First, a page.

An ongoing dialogue on HIV/AIDS, infectious diseases,
September 13th, 2020
Restaurants Are Hurting — But Dining Indoors Poses Real COVID-19 Risk
As we learn more about transmission of SARS-CoV-2, the news for restaurants goes from bad to worse.
And while there’s a long list of sad things about this pandemic, the decimation of the restaurant business for owners and the people who work there is right up there. The loss of the restaurant experience for us diners is pretty sad, too.
Importantly, restaurant dining isn’t one of those hypothetical risks for COVID-19, such as surface contamination of groceries and delivered packages. It’s a real, well-documented concern with strong supporting evidence.
In a CDC study conducted at 11 healthcare facilities and just published last week, investigators queried 154 people with symptoms consistent with COVID-19 and positive tests, along with 160 control individuals testing negative. They asked about various activities in the two weeks prior to the onset of symptoms — eating out, shopping, going to an office, visiting a hair salon, taking public transportation, attending a religious service, and others.
People with positive test results were more than twice as likely to have reported dining at a restaurant than were those who tested negative. No other activity conferred significant risk.
It’s a small study, and the authors note several potential limitations, but they amplify the message that crowded settings, close contact, and lack of mask wearing indoors increase the risk of COVID-19.
The vagaries of restaurant ventilation — so exquisitely detailed in this investigation of a restaurant outbreak in China — add to the hazards of indoor dining.
Here, one presymptomatic person infected nine other diners, all of whom sat under the the same air conditioning vent that recirculated “old” rather than fresh air.
None of the 68 diners in other areas developed COVID-19, nor did any of the 8 waiters — likely because transient contact is much lower risk.
Meanwhile, Harvard epidemiologist Professor Miguel Hernan compares epidemic curves in New York and Madrid in this fascinating thread:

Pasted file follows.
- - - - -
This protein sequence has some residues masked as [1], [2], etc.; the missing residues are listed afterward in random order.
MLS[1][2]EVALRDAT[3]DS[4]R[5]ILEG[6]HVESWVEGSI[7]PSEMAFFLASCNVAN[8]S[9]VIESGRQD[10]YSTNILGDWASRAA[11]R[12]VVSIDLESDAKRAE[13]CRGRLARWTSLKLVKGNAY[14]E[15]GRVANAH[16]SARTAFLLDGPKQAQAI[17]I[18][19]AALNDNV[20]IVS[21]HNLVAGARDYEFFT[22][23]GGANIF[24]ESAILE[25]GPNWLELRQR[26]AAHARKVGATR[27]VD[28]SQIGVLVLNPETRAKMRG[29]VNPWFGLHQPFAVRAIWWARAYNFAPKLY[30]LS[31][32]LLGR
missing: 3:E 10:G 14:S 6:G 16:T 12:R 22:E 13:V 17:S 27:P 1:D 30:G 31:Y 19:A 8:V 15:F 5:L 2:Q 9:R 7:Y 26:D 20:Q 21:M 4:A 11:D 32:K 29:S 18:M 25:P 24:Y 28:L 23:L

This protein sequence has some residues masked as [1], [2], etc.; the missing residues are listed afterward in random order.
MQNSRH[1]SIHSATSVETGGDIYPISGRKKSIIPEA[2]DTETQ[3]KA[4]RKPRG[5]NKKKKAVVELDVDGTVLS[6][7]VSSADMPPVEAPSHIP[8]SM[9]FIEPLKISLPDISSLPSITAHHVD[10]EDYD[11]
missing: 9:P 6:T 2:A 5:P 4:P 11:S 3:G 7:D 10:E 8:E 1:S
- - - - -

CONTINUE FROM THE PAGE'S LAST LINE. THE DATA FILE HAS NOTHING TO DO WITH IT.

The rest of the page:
Look at the shape of these curves.
New York and Madrid had similar epidemics until they spectacularly diverged.
In March, both cities were caught by surprise and shut down because of #COVID19.
In September, the situation is under control in NY and alarming in Madrid.
— Miguel Hernán (@_MiguelHernan) September 11, 2020
What does this have to do with restaurants?
In New York, indoor dining is CLOSED. Indoor dining in Madrid was OPEN at 60% capacity in June. Bar service opened too. Protocols weren’t aggressively enforced. Since June it has been easy to find crowded bars and tables. The contrast with NY was striking as anyone spending time in both places can tell you.
Is it too far fetched to extrapolate from these cross-city comparisons and conclude that opening restaurants played a role? Not really, when you consider how cases in the southern US spiked when bars and restaurants opened in regions that still had significant community transmission.
(And having had the pleasure of dining late — and I mean late — into the evening in Madrid, I can assure you that these meals are the very opposite of transient when it comes to potential exposure time.)
As noted above, all this information about restaurants and COVID-19 risk makes me very sad. Having grown up in New York — arguably one of the world’s great restaurant cities — I love the way a top restaurant experience provides more than just excellent food. The atmosphere, the conversational buzz, the decor, the rituals, and of course the intermingling of so many different cultures enhance our lives in countless ways. Certainly I’m not alone in missing this colorful aspect of life from the Before Times.
Not only that, but my mother worked as a food writer, and for years wrote a weekly column in the New York Daily News on hidden restaurant gems in the city. If a new Ecuadorian restaurant opened in Queens that generated some buzz, you can be sure we’d soon be sampling some empanadas ecuatorianas or llapingachos.
Meanwhile, awaiting a vaccine and other preventive strategies, what can we do now to support these hurting restaurants?
Dine outside while we can. Tip heavily. Order take out. Buy merchandise. Other ideas here.
But skip the indoor dining in restaurants for now. And while we miss it, it might help to remember that eating out isn’t always so great.